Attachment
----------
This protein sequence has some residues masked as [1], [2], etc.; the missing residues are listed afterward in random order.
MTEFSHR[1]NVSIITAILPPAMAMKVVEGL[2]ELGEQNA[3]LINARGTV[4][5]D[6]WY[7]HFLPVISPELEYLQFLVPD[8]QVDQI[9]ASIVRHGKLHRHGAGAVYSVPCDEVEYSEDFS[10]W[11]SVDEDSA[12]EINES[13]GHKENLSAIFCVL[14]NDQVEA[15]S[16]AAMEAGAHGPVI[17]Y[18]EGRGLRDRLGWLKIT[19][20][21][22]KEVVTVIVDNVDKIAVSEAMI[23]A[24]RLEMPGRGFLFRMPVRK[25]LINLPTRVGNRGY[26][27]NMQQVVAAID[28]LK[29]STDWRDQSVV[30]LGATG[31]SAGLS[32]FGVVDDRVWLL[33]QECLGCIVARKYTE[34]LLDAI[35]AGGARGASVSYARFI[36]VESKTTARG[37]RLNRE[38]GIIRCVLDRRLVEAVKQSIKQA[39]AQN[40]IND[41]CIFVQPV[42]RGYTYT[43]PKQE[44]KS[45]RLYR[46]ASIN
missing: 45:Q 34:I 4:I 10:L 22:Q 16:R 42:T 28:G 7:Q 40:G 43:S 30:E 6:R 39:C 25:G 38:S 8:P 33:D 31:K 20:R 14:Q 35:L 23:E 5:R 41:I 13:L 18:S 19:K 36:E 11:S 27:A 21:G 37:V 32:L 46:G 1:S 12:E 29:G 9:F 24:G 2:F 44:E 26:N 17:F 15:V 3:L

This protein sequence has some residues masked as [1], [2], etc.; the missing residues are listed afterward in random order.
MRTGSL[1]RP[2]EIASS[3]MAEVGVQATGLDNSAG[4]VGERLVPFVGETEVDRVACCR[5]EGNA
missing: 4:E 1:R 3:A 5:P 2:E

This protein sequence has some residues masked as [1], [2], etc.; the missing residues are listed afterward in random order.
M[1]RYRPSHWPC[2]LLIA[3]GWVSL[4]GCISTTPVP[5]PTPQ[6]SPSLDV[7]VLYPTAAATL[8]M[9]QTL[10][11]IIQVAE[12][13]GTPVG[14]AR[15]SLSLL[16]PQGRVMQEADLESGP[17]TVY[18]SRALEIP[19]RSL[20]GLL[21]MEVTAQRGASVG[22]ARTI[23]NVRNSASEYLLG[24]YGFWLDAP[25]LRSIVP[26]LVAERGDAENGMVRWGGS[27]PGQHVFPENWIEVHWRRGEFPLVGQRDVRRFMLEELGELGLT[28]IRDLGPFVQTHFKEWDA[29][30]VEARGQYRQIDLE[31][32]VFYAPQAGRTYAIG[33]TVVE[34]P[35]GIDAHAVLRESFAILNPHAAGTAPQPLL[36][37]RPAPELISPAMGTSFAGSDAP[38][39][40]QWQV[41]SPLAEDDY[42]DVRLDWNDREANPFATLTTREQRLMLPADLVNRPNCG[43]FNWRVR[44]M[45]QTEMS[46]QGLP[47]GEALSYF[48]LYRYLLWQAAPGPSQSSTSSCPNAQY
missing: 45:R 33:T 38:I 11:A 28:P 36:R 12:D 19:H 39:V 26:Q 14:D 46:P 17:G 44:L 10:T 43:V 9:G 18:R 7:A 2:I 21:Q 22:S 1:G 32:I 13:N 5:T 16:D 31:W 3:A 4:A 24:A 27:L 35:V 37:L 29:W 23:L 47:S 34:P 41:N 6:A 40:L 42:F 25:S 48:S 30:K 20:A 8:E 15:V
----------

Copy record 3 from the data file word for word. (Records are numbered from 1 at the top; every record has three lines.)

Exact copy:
This protein sequence has some residues masked as [1], [2], etc.; the missing residues are listed afterward in random order.
M[1]RYRPSHWPC[2]LLIA[3]GWVSL[4]GCISTTPVP[5]PTPQ[6]SPSLDV[7]VLYPTAAATL[8]M[9]QTL[10][11]IIQVAE[12][13]GTPVG[14]AR[15]SLSLL[16]PQGRVMQEADLESGP[17]TVY[18]SRALEIP[19]RSL[20]GLL[21]MEVTAQRGASVG[22]ARTI[23]NVRNSASEYLLG[24]YGFWLDAP[25]LRSIVP[26]LVAERGDAENGMVRWGGS[27]PGQHVFPENWIEVHWRRGEFPLVGQRDVRRFMLEELGELGLT[28]IRDLGPFVQTHFKEWDA[29][30]VEARGQYRQIDLE[31][32]VFYAPQAGRTYAIG[33]TVVE[34]P[35]GIDAHAVLRESFAILNPHAAGTAPQPLL[36][37]RPAPELISPAMGTSFAGSDAP[38][39][40]QWQV[41]SPLAEDDY[42]DVRLDWNDREANPFATLTTREQRLMLPADLVNRPNCG[43]FNWRVR[44]M[45]QTEMS[46]QGLP[47]GEALSYF[48]LYRYLLWQAAPGPSQSSTSSCPNAQY
missing: 45:R 33:T 38:I 11:A 28:P 36:R 12:D 19:H 39:V 26:Q 14:D 46:P 17:G 44:L 10:T 43:V 9:G 18:R 7:A 2:I 21:Q 22:S 1:G 32:I 13:N 5:T 16:D 31:W 3:A 4:A 24:A 27:L 35:V 37:L 29:W 23:L 47:S 34:P 41:N 6:A 40:L 42:F 25:S 48:S 30:K 20:A 8:E 15:V